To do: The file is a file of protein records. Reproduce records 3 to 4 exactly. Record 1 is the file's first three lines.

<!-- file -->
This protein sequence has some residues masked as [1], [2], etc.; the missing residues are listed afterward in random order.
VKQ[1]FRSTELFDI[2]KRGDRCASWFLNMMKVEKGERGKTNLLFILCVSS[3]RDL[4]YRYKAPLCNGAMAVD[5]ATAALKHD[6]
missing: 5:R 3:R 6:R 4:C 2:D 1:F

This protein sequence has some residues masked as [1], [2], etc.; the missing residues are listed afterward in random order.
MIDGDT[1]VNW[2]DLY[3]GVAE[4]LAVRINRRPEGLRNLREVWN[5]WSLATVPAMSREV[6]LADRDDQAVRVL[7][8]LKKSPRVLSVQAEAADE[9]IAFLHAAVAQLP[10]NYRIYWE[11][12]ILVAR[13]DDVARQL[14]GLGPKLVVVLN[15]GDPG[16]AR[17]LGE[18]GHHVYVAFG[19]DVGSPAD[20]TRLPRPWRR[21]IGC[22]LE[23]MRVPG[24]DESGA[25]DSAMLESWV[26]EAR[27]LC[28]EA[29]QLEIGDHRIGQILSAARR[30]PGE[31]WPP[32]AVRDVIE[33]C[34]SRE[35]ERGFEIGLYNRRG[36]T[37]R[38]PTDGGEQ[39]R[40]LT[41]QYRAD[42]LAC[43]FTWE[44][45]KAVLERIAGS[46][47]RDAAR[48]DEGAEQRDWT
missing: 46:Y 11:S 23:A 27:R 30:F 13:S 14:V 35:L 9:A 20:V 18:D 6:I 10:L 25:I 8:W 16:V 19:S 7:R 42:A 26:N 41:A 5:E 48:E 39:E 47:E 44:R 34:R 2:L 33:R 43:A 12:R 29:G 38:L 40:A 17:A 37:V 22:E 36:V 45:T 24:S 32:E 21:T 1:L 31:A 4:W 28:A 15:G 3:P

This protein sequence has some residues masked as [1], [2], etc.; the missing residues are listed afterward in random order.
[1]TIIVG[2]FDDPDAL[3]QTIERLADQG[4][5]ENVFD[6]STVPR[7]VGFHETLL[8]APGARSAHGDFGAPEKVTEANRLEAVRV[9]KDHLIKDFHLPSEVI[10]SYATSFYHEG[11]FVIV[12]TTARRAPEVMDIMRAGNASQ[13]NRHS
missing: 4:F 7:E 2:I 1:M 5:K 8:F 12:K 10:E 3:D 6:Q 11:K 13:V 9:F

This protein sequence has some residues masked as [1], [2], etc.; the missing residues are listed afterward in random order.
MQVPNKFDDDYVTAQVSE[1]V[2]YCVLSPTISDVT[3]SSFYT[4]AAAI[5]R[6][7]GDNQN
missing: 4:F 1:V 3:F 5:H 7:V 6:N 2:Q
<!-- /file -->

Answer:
This protein sequence has some residues masked as [1], [2], etc.; the missing residues are listed afterward in random order.
[1]TIIVG[2]FDDPDAL[3]QTIERLADQG[4][5]ENVFD[6]STVPR[7]VGFHETLL[8]APGARSAHGDFGAPEKVTEANRLEAVRV[9]KDHLIKDFHLPSEVI[10]SYATSFYHEG[11]FVIV[12]TTARRAPEVMDIMRAGNASQ[13]NRHS
missing: 4:F 7:E 2:I 1:M 5:K 8:F 12:K 10:E 3:D 6:Q 11:K 13:V 9:F

This protein sequence has some residues masked as [1], [2], etc.; the missing residues are listed afterward in random order.
MQVPNKFDDDYVTAQVSE[1]V[2]YCVLSPTISDVT[3]SSFYT[4]AAAI[5]R[6][7]GDNQN
missing: 4:F 1:V 3:F 5:H 7:V 6:N 2:Q